THEY HUNT POLICE IN RIO
An MP in Rio is 11 times more likely to get shot than the average Brazilian, and six times more likely than a Brazilian man; 79% of the 151 policemen killed in 2007 were off duty.
Rio’s lives of crime
Rio de Janeiro’s military police have a record of brutality and corruption. One Brazilian journalist went undercover to see how the force was tackling the culture of violence
by Raphael Gomide
It took a seven-month selection process before I became, technically, a member of the Military Police (MP). This began with standing for more than three hours in the Rio sun in 33ºC, along with the other lads, some of them almost 30. Sweat streamed down my face and dripped under my white shirt and down the legs of my jeans. The first test for 450 new recruits was to stand in formation, “eyes front” or “at ease”, for seven hours in the sun, with no food and only short breaks for water.
At 08.15 an ashen-faced recruit said he felt unwell and started to sway on his feet. Standing still for so long stops the circulation and can cause black-outs. “Don’t move unless you’re about to fall down!” shouted the commander of 2nd company. A man fainted, slumped to the ground. Another flinched twice. By 10.30, I felt nauseous and dizzy. I raised my hand and fell out of line, helped by a policeman. After splashing water on my face I felt better and returned to the ranks. About a hundred of us felt sick at some time. Many lived far away and had had to get up early to catch public transport. “Didn’t you enjoy it?” asked the instructor at the end. “Are you feeling weak? Then ask to leave! No one is forced to stay. And those of you who’ve come from the army: you won’t be shooting at watermelons here – we fight for real!”
Lieutenant-Colonel Siciliano, who was in charge of selection, began with a warning: “I know many of you will be waiting for the first opportunity to break the rules. But think hard first. There’s a thin line between good and evil, and there will be many times when a colleague encourages you to do something stupid. I don’t want to see you up in court or on the evening news described as bent cops, thrown out for bad behaviour or for committing a crime. If it were easy to find a job I’m sure many of you wouldn’t be here.”
The Rio of beaches and bossa nova is also the headquarters of the most deadly police force in Brazil, perhaps the world. The Rio security forces were responsible for the deaths of 1,330 in 2007 – almost four deaths a day (1) – while 151 policemen were killed. For the last 25 years, armed drug lords and their gangs have dominated the favelas (shanty towns), clashing violently with the police (2). The uniformed Military Police are the most visible security forces. There are 38,000 MPs in Rio – an estimated shortfall of around 12,000. The Civil Police has 12,000 members and undertakes criminal investigations.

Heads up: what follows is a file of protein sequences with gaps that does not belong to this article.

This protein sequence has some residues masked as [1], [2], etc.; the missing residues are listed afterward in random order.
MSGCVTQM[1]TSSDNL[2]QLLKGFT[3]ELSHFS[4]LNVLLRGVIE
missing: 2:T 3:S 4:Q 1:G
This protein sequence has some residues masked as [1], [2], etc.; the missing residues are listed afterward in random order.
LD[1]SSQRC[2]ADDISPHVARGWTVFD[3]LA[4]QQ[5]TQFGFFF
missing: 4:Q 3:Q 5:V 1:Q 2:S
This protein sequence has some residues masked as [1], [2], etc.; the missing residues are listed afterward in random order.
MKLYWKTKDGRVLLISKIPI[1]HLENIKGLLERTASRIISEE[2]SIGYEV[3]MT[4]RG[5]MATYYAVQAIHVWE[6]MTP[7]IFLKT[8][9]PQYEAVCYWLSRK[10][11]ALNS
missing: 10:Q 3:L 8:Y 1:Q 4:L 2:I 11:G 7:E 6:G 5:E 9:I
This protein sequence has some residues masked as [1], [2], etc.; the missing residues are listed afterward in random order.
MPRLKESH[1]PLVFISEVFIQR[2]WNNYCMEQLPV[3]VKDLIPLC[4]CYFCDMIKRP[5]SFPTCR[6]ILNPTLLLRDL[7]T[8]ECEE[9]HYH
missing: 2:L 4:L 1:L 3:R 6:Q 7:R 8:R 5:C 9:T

I sat the initial exam in the Maracanã football stadium, with 25,000 candidates, all with a minimum of secondary school education. That’s where I first came across the attitudes I saw in my training. A lad who had been an MP auxiliary in a programme for army reservists said: “If you catch a criminal in the tourist area just beat him up. That’s easier than arresting him. But don’t do it in front of everyone – take him round the corner. Arresting someone is too much work. One day I was in the police station from one o’clock till ten at night! You waste your whole day and you miss dinner.” His neighbour told me about a typical day policing football games at Maracanã: “The crowd can be exhausting, but it’s worth it. You can earn five reals ($2.50) letting moneychangers skip the queue.”
I was one of 2,654 candidates who passed the written exam. The selection process followed – we had to undergo medical, psychological and physical examinations, provide references and documents to show we had no criminal record or history of debt, and we had to train. We were told what time to arrive for events, but not what time we would leave. Candidates complained about losing a day’s work, or travelling just to get the result of a test: “Couldn’t they just post it on the internet?” During the training period I had to leave the house at 6am, shaved and with my hair cropped. We marched and sang military songs all day, and finished at 7pm, exhausted.
The force was genuinely trying to curb corruption, but tolerated and even encouraged lethal violence. “Imagine you are in a gunfight with some crook in the favela, and he surrenders. Are you going to arrest him? No, you just kill him!” a recruit said. Another agreed: “Of course you kill him. The guy shot your friend. So he gets cornered and says ‘I give in’. You give in, eh? Too bad – you’re dead.”